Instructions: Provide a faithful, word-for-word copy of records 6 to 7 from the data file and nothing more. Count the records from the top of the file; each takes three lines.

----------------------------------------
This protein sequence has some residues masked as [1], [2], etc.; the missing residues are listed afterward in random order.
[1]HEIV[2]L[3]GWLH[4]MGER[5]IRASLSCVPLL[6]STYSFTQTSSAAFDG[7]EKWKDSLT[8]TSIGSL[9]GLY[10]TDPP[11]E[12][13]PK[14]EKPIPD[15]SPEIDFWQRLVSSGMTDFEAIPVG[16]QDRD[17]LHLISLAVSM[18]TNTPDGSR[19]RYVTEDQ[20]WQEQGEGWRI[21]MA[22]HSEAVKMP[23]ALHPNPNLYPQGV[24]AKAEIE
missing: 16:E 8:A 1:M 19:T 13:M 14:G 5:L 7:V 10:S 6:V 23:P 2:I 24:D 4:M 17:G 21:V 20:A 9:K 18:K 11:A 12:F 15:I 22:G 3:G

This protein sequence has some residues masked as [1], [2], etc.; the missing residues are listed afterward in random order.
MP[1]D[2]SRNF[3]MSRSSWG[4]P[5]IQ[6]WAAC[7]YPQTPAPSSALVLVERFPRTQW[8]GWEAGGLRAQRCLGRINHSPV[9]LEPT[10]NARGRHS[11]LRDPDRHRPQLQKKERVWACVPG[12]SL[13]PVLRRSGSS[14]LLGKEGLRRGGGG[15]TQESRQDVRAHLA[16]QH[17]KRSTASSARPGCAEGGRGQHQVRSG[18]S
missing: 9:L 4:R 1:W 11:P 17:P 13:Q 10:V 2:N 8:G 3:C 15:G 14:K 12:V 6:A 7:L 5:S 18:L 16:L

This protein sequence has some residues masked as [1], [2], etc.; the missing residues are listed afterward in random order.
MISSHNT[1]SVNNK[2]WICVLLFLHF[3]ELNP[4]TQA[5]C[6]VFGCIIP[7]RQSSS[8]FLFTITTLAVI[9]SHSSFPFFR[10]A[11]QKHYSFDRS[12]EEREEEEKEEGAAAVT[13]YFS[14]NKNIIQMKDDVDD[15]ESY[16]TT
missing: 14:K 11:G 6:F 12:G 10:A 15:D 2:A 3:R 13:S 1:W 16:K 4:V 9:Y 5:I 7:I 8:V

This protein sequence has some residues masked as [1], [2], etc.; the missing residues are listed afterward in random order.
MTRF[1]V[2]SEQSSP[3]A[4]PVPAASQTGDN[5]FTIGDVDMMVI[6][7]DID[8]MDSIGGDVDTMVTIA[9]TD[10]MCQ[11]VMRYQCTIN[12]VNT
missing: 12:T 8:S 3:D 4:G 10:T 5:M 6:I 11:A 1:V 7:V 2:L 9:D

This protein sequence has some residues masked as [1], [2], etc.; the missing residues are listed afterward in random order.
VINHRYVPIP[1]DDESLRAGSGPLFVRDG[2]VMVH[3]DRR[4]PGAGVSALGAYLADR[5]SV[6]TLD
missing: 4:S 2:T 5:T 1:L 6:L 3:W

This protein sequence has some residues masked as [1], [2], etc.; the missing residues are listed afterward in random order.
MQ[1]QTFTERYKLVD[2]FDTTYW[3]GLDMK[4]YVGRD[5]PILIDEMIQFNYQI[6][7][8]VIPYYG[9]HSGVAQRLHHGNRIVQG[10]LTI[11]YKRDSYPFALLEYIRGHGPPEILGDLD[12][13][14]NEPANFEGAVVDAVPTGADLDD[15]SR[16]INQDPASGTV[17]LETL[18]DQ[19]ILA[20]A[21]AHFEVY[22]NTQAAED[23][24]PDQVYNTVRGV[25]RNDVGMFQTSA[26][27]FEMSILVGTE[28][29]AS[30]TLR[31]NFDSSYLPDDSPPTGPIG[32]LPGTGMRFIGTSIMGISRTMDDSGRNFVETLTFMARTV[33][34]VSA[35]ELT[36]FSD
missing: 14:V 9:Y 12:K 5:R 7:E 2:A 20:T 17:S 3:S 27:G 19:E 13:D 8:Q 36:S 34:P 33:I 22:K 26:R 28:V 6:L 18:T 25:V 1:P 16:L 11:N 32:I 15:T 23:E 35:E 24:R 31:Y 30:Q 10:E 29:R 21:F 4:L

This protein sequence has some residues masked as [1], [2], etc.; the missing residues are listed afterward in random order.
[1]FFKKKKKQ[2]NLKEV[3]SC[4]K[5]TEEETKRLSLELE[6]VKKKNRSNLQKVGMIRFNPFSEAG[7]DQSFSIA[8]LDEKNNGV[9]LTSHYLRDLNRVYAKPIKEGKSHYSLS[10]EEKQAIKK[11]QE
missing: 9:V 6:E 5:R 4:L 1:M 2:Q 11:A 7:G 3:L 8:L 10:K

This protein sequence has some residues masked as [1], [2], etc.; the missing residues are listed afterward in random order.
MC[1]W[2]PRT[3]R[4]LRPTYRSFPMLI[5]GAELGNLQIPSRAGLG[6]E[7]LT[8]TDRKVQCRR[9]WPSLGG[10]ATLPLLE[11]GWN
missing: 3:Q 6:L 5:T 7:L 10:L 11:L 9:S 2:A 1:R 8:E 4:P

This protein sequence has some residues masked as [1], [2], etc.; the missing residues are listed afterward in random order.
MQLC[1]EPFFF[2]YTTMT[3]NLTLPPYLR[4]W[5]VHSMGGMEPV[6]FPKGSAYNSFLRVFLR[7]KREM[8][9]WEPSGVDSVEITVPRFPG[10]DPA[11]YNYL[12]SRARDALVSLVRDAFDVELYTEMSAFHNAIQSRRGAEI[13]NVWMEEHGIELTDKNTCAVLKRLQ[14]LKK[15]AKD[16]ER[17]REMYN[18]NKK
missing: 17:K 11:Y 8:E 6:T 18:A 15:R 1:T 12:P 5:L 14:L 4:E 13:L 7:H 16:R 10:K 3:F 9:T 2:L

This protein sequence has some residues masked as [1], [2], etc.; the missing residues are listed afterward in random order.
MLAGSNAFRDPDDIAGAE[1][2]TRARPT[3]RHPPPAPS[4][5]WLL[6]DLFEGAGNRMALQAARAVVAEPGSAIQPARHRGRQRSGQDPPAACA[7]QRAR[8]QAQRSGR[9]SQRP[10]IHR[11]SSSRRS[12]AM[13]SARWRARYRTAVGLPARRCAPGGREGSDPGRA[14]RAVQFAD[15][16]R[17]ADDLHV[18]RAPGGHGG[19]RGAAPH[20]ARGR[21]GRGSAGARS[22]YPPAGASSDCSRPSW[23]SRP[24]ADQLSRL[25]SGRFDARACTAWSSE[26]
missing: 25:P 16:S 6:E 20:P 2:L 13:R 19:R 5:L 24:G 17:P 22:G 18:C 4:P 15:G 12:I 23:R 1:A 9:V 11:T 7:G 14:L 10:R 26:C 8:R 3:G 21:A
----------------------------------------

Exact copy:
This protein sequence has some residues masked as [1], [2], etc.; the missing residues are listed afterward in random order.
MQ[1]QTFTERYKLVD[2]FDTTYW[3]GLDMK[4]YVGRD[5]PILIDEMIQFNYQI[6][7][8]VIPYYG[9]HSGVAQRLHHGNRIVQG[10]LTI[11]YKRDSYPFALLEYIRGHGPPEILGDLD[12][13][14]NEPANFEGAVVDAVPTGADLDD[15]SR[16]INQDPASGTV[17]LETL[18]DQ[19]ILA[20]A[21]AHFEVY[22]NTQAAED[23][24]PDQVYNTVRGV[25]RNDVGMFQTSA[26][27]FEMSILVGTE[28][29]AS[30]TLR[31]NFDSSYLPDDSPPTGPIG[32]LPGTGMRFIGTSIMGISRTMDDSGRNFVETLTFMARTV[33][34]VSA[35]ELT[36]FSD
missing: 14:V 9:Y 12:K 5:R 7:E 2:A 20:T 17:S 3:S 27:G 19:E 13:D 8:Q 36:S 34:P 33:I 22:K 26:R 28:V 6:L 18:T 25:V 1:P 16:L 11:N 32:I 15:T 23:E 35:E 24:R 31:Y 30:Q 10:E 29:R 21:F 4:L

This protein sequence has some residues masked as [1], [2], etc.; the missing residues are listed afterward in random order.
[1]FFKKKKKQ[2]NLKEV[3]SC[4]K[5]TEEETKRLSLELE[6]VKKKNRSNLQKVGMIRFNPFSEAG[7]DQSFSIA[8]LDEKNNGV[9]LTSHYLRDLNRVYAKPIKEGKSHYSLS[10]EEKQAIKK[11]QE
missing: 9:V 6:E 5:R 4:L 1:M 2:Q 11:A 7:G 3:L 8:L 10:K